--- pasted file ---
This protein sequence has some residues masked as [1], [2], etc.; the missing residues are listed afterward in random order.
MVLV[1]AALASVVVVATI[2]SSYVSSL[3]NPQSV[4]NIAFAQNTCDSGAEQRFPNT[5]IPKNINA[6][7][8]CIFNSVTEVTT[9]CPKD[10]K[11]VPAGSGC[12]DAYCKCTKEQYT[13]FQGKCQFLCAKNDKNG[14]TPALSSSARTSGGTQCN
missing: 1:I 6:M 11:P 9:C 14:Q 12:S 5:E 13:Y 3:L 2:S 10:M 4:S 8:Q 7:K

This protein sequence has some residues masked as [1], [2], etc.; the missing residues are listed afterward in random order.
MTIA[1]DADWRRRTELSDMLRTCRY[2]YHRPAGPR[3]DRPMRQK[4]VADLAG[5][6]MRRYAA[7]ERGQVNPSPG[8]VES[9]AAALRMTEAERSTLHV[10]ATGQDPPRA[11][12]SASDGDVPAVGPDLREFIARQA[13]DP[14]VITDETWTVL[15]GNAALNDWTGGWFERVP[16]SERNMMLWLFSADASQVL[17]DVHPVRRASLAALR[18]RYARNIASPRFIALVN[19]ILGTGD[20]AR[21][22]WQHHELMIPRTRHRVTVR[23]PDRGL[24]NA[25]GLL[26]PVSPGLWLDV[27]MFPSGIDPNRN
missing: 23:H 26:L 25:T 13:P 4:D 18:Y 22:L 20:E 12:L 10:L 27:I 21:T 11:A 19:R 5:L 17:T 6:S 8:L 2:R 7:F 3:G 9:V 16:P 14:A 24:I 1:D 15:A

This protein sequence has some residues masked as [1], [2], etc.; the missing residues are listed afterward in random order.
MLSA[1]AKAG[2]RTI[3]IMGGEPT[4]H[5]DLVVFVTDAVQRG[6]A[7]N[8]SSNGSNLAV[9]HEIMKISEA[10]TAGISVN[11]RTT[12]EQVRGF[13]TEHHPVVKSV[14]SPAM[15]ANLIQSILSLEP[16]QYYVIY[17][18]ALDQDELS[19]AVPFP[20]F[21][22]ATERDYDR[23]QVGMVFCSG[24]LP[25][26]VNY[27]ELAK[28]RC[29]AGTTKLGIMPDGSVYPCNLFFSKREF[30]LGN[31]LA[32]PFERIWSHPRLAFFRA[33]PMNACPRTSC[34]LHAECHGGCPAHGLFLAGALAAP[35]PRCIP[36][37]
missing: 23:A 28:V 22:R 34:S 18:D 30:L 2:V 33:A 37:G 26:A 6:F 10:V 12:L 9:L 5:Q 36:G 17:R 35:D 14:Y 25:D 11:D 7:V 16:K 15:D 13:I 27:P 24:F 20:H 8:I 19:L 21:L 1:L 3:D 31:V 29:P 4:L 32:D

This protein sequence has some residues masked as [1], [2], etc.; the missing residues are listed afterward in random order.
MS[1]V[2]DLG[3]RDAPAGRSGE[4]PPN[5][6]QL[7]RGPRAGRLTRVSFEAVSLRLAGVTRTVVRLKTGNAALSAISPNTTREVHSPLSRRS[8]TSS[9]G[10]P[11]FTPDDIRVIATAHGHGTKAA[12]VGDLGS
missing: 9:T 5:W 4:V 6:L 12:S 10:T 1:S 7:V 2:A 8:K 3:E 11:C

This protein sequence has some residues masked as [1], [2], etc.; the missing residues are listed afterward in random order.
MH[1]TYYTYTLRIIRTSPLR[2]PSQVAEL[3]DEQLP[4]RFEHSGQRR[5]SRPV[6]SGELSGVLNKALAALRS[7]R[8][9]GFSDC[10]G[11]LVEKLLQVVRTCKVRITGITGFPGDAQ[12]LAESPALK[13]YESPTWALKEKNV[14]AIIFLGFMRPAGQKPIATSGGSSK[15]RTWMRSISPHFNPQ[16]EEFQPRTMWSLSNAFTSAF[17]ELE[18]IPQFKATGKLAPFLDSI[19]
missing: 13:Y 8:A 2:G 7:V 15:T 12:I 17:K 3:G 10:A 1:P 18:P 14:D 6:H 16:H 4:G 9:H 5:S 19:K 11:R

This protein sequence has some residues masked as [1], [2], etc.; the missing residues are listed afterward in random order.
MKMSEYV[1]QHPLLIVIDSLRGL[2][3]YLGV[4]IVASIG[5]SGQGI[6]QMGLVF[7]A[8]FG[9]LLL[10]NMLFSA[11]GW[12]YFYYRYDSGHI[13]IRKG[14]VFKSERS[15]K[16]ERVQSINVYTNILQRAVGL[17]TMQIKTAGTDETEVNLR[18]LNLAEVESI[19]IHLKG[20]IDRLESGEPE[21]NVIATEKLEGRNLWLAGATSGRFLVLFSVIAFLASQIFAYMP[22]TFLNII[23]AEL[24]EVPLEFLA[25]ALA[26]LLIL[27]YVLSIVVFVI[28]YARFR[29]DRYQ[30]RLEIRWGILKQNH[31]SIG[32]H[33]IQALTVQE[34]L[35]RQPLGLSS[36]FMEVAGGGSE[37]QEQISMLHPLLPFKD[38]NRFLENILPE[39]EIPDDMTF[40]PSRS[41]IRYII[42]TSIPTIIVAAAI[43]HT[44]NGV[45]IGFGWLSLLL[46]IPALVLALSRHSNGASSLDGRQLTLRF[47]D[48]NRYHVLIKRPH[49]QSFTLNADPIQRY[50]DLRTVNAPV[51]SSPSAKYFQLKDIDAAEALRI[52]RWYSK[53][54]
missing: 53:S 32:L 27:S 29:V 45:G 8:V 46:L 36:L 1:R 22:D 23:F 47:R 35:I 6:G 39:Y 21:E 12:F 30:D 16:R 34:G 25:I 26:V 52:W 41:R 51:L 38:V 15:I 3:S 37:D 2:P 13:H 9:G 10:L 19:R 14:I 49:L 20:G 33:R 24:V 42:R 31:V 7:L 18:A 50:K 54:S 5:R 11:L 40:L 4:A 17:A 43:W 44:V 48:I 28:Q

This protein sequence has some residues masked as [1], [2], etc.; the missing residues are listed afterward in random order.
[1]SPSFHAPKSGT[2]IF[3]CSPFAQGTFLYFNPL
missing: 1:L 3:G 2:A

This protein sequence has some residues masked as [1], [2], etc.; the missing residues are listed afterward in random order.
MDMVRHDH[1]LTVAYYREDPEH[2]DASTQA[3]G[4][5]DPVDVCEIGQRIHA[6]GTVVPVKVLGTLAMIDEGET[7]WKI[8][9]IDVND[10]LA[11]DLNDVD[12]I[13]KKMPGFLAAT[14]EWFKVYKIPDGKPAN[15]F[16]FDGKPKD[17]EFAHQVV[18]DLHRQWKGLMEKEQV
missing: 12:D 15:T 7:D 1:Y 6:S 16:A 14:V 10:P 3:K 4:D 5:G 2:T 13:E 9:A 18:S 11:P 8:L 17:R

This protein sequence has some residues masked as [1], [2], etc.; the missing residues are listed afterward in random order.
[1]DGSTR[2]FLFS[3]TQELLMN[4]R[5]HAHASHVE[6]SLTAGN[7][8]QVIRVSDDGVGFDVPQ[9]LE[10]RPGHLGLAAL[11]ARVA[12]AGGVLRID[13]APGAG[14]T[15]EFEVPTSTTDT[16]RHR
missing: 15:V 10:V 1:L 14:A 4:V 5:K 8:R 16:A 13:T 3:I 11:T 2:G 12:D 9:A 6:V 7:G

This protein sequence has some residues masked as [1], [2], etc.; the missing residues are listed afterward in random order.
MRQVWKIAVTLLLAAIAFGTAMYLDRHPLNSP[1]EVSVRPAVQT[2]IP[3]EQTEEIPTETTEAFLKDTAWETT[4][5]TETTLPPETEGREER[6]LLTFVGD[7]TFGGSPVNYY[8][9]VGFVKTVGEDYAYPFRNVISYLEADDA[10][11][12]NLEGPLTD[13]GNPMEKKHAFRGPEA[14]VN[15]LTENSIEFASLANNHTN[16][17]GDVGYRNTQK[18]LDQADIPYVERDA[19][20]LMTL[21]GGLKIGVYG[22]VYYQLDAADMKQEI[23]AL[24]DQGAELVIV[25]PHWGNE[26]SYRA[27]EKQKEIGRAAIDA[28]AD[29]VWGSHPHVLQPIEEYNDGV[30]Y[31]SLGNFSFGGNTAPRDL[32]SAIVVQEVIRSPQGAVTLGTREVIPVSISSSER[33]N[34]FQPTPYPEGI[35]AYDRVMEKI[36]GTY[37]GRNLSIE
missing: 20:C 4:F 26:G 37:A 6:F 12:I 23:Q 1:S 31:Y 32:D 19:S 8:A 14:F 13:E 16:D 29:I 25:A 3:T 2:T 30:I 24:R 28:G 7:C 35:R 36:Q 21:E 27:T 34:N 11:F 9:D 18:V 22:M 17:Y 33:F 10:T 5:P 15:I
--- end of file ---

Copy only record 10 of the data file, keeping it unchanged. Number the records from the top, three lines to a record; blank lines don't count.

This protein sequence has some residues masked as [1], [2], etc.; the missing residues are listed afterward in random order.
MRQVWKIAVTLLLAAIAFGTAMYLDRHPLNSP[1]EVSVRPAVQT[2]IP[3]EQTEEIPTETTEAFLKDTAWETT[4][5]TETTLPPETEGREER[6]LLTFVGD[7]TFGGSPVNYY[8][9]VGFVKTVGEDYAYPFRNVISYLEADDA[10][11][12]NLEGPLTD[13]GNPMEKKHAFRGPEA[14]VN[15]LTENSIEFASLANNHTN[16][17]GDVGYRNTQK[18]LDQADIPYVERDA[19][20]LMTL[21]GGLKIGVYG[22]VYYQLDAADMKQEI[23]AL[24]DQGAELVIV[25]PHWGNE[26]SYRA[27]EKQKEIGRAAIDA[28]AD[29]VWGSHPHVLQPIEEYNDGV[30]Y[31]SLGNFSFGGNTAPRDL[32]SAIVVQEVIRSPQGAVTLGTREVIPVSISSSER[33]N[34]FQPTPYPEGI[35]AYDRVMEKI[36]GTY[37]GRNLSIE
missing: 20:C 4:F 26:G 37:A 6:F 12:I 23:Q 1:S 31:Y 32:D 19:S 8:A 14:F 13:E 16:D 29:I 25:A 3:T 2:T 30:I 24:R 28:G 7:C 35:R 36:Q 21:E 27:T 34:N 11:F 9:D 18:V 22:M 17:Y 33:F 10:T 5:P 15:I